Excerpt from At the Chinese Table by Carolyn Phillips, plus links to reviews, author biography & more

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At the Chinese Table

A Memoir with Recipes

by Carolyn Phillips

At the Chinese Table by Carolyn Phillips X
At the Chinese Table by Carolyn Phillips
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    Jun 2021, 304 pages


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Chapter 1
Taipei—​1976 to 1978

The city that sparkles below me, the one stirring itself awake window by window, hints that it is much more foreign and definitely much more exciting than I had been led to believe. In a few years, I will come to love this place more than I had ever thought possible. But right now, on this first morning in my host family's home, I content myself with simply inhaling the sultry scents that envelop the mysterious Asian capital sprawling below me, its edges fading into the night fog and darkness.

Outside my compact little bath, the subtropical air whirls with Taipei's indefinable aroma: a heady mixture of diesel fumes, last night's rain, something or other frying, sandalwood incense, sesame oil, and the occasional gasp of cigarette smoke. Before this trip, the only foreign country I had ever managed to visit was Canada, but here I am, committed to a year on the other side of the world with only four semesters of college Chinese under my belt. As I stare out the window, I wonder whether I am being incredibly brave or abysmally foolish.

The day is September 3, 1976. I am twenty-​one. Everyone I know within a three-​thousand-​mile radius is an acquaintance of only a few days, like me yet one more young American hoping against hope to learn Chinese. My stomach has been grumbling insistently ever since I woke up, so as soon as the sun begins to peek over the horizon, I throw on some jeans and a T-​shirt, scrawl a note in Chinese that tries to suggest something on the order of "I'll be back in a couple hours," grab my house keys and a small wad of the local currency, and cram a dictionary into my back pocket. I arrange my house slippers next to the front door, put on a pair of old tennis shoes, and scurry down the apartment stairwell at high speed. I turn left as I reach the alleyway and head for the noisy thoroughfare I saw through the window, anxious to get my new life off to a tasty start.

Crossing the intersection of Songjiang and Xinyi Roads, I follow clusters of housewives and old folks slipping into tiny dark warrens between plain concrete apartment buildings, the empty shopping bags in their hands telling me everything I need to know. By the time I catch up with them, we have turned the final corner onto a wide lane, where the sounds and smells and crazy beauty of a bustling open market explode onto my senses with an almost viral intensity.

Throngs hunting down the day's supplies jostle me as I try to wriggle my way up the lane. Pyramids of brilliantly colored fruits adorn the fronts of some shops, while others are dedicated to fresh produce I don't recognize and dried ingredients I can't identify and still-​flapping fish I've never before laid eyes on. Bamboo cages filled with live ducks and chickens cluster around a bench containing a chopping block and a scale, and set to the side are baskets of eggs spackled with muck and feathers. A butcher offers every part of the pig he killed during the night: precise squares of its coagulated mahogany blood submerged in clear water, and all of the animal's organs cleaned and arranged in small plastic tubs under the rows of hooks holding fresh shoulders, hams, ribs, feet, and a hairless face, as if to settle any unanswered questions as to what this animal once was.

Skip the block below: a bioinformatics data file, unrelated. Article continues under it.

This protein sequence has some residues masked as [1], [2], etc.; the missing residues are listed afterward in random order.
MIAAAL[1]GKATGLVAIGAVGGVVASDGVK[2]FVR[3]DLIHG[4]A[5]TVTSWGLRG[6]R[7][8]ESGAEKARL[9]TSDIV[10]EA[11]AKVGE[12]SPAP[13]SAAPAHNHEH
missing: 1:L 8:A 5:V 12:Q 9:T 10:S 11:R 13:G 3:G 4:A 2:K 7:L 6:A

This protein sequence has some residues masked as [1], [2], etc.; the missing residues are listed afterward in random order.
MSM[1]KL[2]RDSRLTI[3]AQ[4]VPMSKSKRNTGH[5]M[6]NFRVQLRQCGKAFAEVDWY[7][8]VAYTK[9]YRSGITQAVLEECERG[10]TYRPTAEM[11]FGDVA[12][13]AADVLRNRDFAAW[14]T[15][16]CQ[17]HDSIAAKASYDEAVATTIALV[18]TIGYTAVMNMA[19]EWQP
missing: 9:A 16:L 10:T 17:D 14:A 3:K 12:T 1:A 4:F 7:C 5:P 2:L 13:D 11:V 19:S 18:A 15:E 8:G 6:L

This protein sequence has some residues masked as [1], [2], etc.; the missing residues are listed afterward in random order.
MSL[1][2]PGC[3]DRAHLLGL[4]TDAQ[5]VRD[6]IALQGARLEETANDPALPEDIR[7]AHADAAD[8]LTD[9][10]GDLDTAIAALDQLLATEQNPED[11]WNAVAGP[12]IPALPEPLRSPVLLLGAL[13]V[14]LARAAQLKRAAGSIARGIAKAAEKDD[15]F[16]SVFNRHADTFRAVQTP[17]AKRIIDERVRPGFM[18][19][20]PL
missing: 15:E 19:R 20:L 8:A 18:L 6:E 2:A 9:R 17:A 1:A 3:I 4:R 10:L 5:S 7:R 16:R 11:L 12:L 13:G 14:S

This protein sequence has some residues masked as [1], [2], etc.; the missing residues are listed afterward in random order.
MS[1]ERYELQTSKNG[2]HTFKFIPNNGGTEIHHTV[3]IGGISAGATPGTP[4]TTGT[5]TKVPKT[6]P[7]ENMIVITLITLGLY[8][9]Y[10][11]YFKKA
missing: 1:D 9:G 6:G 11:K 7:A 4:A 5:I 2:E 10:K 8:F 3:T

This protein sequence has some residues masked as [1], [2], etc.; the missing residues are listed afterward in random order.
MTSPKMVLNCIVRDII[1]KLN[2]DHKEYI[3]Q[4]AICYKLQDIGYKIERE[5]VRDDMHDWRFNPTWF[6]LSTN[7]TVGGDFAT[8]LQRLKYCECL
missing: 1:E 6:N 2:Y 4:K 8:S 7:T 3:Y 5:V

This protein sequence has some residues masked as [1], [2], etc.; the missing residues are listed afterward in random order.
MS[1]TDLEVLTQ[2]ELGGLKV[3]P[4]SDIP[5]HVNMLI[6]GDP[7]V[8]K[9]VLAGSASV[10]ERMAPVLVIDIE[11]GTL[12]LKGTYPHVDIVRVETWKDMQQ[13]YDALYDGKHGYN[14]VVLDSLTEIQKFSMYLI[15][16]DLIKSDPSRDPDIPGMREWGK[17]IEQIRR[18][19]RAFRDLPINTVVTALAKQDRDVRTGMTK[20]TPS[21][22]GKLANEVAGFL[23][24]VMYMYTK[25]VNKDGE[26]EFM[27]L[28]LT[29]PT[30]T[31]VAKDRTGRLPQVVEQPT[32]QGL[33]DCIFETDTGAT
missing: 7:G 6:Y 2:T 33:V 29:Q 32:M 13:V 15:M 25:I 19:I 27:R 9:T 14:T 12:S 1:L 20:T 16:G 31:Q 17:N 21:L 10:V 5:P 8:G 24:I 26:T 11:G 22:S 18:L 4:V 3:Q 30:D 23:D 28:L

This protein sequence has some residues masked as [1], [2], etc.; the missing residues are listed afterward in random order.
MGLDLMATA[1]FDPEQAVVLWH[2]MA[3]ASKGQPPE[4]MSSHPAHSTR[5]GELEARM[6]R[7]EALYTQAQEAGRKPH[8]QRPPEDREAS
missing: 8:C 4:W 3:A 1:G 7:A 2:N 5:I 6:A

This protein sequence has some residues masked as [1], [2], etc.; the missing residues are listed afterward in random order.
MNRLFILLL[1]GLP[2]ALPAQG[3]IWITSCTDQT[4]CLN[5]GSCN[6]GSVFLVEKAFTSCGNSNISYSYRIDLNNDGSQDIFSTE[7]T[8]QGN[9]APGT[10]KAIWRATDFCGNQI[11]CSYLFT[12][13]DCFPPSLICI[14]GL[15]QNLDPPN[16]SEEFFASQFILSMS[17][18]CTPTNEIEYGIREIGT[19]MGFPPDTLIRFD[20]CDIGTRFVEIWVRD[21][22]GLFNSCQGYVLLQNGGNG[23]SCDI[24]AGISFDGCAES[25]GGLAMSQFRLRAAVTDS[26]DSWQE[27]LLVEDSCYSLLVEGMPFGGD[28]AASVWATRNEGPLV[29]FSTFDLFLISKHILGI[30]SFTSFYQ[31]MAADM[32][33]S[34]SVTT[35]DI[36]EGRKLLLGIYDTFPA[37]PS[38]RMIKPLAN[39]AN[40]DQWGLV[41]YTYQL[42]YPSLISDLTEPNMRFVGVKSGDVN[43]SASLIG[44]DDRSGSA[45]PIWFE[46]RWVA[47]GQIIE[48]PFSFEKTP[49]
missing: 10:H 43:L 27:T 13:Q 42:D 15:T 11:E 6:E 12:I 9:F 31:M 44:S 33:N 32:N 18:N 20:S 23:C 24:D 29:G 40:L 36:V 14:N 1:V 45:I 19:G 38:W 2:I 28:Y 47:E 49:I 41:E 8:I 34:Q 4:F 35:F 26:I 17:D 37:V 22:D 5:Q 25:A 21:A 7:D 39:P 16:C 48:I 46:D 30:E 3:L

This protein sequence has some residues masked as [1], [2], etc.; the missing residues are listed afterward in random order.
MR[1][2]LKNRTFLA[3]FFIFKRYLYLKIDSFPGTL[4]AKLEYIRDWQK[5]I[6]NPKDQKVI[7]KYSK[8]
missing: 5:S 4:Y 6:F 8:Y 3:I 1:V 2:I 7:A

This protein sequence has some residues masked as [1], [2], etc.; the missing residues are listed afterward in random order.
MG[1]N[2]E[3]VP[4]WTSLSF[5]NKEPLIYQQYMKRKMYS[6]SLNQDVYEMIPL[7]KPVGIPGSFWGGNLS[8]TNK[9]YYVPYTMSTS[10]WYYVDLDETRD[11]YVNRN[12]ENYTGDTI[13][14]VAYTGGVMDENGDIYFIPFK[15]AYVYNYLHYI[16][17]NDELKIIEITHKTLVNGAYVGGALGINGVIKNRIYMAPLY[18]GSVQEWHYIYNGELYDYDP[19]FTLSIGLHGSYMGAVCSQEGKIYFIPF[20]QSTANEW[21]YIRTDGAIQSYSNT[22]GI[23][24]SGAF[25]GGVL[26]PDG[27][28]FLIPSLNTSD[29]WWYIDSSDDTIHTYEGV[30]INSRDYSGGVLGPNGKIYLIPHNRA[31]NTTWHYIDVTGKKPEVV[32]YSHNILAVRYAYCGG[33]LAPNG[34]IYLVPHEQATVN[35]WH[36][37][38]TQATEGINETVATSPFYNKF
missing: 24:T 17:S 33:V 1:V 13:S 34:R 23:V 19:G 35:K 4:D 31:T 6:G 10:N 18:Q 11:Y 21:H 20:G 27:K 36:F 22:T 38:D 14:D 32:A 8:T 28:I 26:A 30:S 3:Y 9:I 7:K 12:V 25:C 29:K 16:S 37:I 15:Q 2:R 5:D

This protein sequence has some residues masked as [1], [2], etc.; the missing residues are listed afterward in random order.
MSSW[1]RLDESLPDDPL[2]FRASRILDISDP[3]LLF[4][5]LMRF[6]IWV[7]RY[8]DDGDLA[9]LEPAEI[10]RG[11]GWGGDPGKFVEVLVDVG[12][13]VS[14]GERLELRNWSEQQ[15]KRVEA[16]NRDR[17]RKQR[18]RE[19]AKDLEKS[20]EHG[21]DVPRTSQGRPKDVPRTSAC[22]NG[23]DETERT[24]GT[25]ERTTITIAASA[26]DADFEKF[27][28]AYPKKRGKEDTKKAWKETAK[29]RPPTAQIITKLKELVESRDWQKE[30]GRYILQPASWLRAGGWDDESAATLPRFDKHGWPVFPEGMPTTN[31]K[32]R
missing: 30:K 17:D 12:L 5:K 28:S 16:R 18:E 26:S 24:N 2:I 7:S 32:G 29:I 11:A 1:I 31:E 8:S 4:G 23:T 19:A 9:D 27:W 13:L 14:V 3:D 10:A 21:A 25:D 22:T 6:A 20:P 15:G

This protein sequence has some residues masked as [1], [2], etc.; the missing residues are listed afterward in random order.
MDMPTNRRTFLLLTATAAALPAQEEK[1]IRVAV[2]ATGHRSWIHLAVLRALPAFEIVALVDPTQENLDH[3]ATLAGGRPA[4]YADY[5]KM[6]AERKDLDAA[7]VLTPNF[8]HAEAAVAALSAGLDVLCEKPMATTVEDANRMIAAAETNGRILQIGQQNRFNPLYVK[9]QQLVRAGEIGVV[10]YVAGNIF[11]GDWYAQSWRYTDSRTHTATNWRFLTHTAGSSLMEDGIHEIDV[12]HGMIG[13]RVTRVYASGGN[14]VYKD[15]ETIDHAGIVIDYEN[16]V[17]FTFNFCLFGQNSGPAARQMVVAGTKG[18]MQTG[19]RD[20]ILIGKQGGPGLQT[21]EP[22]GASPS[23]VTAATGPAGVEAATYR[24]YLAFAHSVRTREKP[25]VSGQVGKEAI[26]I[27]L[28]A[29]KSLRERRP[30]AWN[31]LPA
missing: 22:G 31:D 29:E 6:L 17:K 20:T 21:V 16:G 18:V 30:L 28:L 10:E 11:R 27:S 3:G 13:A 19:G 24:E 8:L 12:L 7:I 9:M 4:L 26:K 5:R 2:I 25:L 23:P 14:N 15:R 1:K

The market smells of life and it smells of death. This is freshness on a scale I have never before encountered. I dodge the puddles from last night's squall and feel the swish of children and dogs as they careen past me through the crowds. Sometimes a person will stop, abruptly aware that I look different, and give me a stare that dissolves into a big grin. Vendors call out their wares in Taiwanese or Mandarin. Combined with the voluble discussions going on around me and the squawking of poultry, it all sounds strangely symphonic. The shoppers are bargaining for absolutely everything here, resolutely holding out for cheaper prices until money and goods change hands, and then both sides break into smiles as they wish each other a nice day. Many of these customers snatch a bunch of green onions or a handful of fresh chiles as they leave, like a lagniappe or a fragrant freebie. The vendors seem to expect this, for they have arranged these parting favors in snaggable bunches at the edges of their stalls. It's all part of a game I don't quite understand but am eager to learn.

Excerpted from At the Chinese Table: A Memoir With Recipes. Copyright (c) 2021 by Carolyn Phillips. Used with permission of the publisher, W. W. Norton & Company, Inc. All rights reserved.

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